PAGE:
A BARK called by many winter's bark, has been already described under its true name canella alba; in this place we are to inquire into the true winter's bark, called by many writers cinnamon. The tree which affords it is a tree of twenty feet high, very spreading, and full of branches, the bark is grey on the outside, and brown within. The leaves are two inches long, and an inch broad, small at the stalk, and obtuse at the end, and divided a little. The flowers are white and sweet-scented, the fruit is a small berry.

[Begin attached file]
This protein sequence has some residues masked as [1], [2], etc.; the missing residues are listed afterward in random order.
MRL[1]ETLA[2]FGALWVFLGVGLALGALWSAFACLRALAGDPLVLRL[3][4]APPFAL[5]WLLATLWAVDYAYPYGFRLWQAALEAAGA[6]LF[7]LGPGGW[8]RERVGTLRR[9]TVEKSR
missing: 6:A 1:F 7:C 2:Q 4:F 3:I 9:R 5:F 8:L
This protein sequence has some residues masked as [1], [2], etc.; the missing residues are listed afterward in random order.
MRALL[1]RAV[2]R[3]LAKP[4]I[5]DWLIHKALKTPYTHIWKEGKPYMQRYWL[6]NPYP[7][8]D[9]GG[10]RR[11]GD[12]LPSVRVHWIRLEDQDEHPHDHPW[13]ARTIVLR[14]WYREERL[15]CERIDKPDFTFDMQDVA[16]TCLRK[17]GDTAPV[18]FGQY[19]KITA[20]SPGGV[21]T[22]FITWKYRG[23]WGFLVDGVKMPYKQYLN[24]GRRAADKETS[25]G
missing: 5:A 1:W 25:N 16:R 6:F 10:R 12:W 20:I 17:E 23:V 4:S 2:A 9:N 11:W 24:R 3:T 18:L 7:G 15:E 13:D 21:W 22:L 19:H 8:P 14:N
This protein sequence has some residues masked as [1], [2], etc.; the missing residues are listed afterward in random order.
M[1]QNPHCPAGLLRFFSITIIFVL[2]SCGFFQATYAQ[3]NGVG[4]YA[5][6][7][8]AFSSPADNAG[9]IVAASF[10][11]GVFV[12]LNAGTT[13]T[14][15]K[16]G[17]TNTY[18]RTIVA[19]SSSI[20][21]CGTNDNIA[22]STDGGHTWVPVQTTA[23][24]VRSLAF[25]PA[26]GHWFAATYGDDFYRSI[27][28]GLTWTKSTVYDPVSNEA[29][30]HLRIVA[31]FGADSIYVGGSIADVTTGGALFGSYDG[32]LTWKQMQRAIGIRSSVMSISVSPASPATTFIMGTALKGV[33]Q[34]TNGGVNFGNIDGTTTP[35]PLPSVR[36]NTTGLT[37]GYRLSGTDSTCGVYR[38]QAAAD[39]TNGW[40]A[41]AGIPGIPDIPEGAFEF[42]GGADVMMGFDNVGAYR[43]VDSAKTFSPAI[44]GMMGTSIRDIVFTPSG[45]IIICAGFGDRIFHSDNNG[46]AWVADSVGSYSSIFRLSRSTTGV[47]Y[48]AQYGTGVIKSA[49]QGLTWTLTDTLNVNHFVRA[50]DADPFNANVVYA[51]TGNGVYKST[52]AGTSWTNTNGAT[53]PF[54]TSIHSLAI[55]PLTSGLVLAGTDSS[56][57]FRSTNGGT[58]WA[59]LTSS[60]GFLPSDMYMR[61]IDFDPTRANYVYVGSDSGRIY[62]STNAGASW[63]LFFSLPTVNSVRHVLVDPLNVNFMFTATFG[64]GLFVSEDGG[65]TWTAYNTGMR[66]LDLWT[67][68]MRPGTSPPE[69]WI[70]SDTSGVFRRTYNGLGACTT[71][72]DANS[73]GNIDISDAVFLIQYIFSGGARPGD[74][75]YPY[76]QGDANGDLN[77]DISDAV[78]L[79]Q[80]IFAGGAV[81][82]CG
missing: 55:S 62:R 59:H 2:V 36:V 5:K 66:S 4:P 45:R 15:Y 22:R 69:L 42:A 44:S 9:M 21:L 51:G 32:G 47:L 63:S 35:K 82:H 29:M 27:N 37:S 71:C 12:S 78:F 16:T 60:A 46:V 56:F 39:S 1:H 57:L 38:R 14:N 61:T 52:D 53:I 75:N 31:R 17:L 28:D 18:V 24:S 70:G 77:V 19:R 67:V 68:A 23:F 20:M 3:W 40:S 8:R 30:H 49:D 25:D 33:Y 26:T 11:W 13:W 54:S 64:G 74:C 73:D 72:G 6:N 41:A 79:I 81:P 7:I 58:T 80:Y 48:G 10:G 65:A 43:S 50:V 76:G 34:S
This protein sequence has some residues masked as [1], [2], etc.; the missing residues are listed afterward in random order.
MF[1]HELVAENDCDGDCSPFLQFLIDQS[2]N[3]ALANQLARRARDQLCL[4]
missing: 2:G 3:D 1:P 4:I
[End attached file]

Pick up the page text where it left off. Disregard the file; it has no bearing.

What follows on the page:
The bark is the part used, they send over the two rinds together: it is very fragrant and of a hot aromatic taste. It is a sudorific, and a cordial, and it is excellent against the scurvy.
The Family Herbal, 1812, was written by John Hill.